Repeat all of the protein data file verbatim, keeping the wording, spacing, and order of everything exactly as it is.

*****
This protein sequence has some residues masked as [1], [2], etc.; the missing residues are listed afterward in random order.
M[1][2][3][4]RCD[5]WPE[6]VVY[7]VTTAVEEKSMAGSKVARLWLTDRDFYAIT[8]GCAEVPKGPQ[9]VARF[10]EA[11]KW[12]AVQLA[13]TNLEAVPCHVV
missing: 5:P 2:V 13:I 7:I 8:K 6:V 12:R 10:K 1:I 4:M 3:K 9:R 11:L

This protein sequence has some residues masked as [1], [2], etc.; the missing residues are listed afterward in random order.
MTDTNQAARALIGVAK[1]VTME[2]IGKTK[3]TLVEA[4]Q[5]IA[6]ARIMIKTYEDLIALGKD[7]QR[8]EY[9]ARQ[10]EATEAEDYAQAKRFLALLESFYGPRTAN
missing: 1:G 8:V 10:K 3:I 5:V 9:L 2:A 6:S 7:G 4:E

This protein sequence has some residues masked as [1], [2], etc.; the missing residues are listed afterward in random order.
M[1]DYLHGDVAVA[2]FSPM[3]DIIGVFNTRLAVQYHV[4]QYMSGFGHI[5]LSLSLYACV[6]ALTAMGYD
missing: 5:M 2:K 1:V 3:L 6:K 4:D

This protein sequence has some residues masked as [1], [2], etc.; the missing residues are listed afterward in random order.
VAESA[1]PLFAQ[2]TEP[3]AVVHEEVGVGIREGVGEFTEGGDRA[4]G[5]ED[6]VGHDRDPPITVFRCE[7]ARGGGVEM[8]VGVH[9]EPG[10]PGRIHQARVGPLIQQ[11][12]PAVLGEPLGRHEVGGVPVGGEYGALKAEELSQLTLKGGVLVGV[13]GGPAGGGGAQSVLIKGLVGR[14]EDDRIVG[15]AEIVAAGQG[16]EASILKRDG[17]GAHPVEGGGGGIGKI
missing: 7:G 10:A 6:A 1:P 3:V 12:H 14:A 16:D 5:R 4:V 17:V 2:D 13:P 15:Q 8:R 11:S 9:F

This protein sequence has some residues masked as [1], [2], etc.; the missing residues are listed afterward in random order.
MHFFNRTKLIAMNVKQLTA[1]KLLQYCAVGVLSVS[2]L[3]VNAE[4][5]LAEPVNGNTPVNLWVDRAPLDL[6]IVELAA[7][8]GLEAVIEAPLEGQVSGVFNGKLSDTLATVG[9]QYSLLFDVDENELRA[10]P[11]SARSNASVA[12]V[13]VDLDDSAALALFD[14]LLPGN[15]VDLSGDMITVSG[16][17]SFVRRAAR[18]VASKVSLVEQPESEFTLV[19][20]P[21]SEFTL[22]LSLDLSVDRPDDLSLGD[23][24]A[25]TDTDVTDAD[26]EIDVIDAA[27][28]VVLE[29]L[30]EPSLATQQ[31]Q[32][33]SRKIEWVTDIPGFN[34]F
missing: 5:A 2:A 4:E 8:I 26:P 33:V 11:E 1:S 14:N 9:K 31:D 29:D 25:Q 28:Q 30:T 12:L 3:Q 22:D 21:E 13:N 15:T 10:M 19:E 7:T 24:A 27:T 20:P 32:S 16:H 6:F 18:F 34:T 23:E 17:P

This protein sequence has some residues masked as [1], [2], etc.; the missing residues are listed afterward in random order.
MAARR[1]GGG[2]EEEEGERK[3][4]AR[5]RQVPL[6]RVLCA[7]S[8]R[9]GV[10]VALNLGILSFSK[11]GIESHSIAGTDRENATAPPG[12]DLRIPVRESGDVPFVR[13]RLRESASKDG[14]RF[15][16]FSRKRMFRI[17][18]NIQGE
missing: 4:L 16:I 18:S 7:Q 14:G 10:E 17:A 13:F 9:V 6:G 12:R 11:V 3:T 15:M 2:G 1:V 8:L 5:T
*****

This protein sequence has some residues masked as [1], [2], etc.; the missing residues are listed afterward in random order.
M[1][2][3][4]RCD[5]WPE[6]VVY[7]VTTAVEEKSMAGSKVARLWLTDRDFYAIT[8]GCAEVPKGPQ[9]VARF[10]EA[11]KW[12]AVQLA[13]TNLEAVPCHVV
missing: 5:P 2:V 13:I 7:I 8:K 6:V 12:R 10:K 1:I 4:M 3:K 9:R 11:L

This protein sequence has some residues masked as [1], [2], etc.; the missing residues are listed afterward in random order.
MTDTNQAARALIGVAK[1]VTME[2]IGKTK[3]TLVEA[4]Q[5]IA[6]ARIMIKTYEDLIALGKD[7]QR[8]EY[9]ARQ[10]EATEAEDYAQAKRFLALLESFYGPRTAN
missing: 1:G 8:V 10:K 3:I 5:V 9:L 2:A 6:S 7:G 4:E

This protein sequence has some residues masked as [1], [2], etc.; the missing residues are listed afterward in random order.
M[1]DYLHGDVAVA[2]FSPM[3]DIIGVFNTRLAVQYHV[4]QYMSGFGHI[5]LSLSLYACV[6]ALTAMGYD
missing: 5:M 2:K 1:V 3:L 6:K 4:D

This protein sequence has some residues masked as [1], [2], etc.; the missing residues are listed afterward in random order.
VAESA[1]PLFAQ[2]TEP[3]AVVHEEVGVGIREGVGEFTEGGDRA[4]G[5]ED[6]VGHDRDPPITVFRCE[7]ARGGGVEM[8]VGVH[9]EPG[10]PGRIHQARVGPLIQQ[11][12]PAVLGEPLGRHEVGGVPVGGEYGALKAEELSQLTLKGGVLVGV[13]GGPAGGGGAQSVLIKGLVGR[14]EDDRIVG[15]AEIVAAGQG[16]EASILKRDG[17]GAHPVEGGGGGIGKI
missing: 7:G 10:A 6:A 1:P 3:V 12:H 14:A 16:D 5:R 4:V 17:V 2:D 13:P 15:Q 8:R 11:S 9:F

This protein sequence has some residues masked as [1], [2], etc.; the missing residues are listed afterward in random order.
MHFFNRTKLIAMNVKQLTA[1]KLLQYCAVGVLSVS[2]L[3]VNAE[4][5]LAEPVNGNTPVNLWVDRAPLDL[6]IVELAA[7][8]GLEAVIEAPLEGQVSGVFNGKLSDTLATVG[9]QYSLLFDVDENELRA[10]P[11]SARSNASVA[12]V[13]VDLDDSAALALFD[14]LLPGN[15]VDLSGDMITVSG[16][17]SFVRRAAR[18]VASKVSLVEQPESEFTLV[19][20]P[21]SEFTL[22]LSLDLSVDRPDDLSLGD[23][24]A[25]TDTDVTDAD[26]EIDVIDAA[27][28]VVLE[29]L[30]EPSLATQQ[31]Q[32][33]SRKIEWVTDIPGFN[34]F
missing: 5:A 2:A 4:E 8:I 26:P 33:V 11:E 1:S 14:N 9:K 31:D 29:D 25:Q 28:Q 30:T 12:L 3:Q 22:D 21:E 13:N 15:T 10:M 19:E 7:T 24:A 27:T 20:P 32:S 16:H 6:F 18:F 34:T 23:E 17:P

This protein sequence has some residues masked as [1], [2], etc.; the missing residues are listed afterward in random order.
MAARR[1]GGG[2]EEEEGERK[3][4]AR[5]RQVPL[6]RVLCA[7]S[8]R[9]GV[10]VALNLGILSFSK[11]GIESHSIAGTDRENATAPPG[12]DLRIPVRESGDVPFVR[13]RLRESASKDG[14]RF[15][16]FSRKRMFRI[17][18]NIQGE
missing: 4:L 16:I 18:S 7:Q 14:G 10:E 17:A 13:F 9:V 6:G 12:R 11:V 3:T 15:M 2:G 1:V 8:L 5:T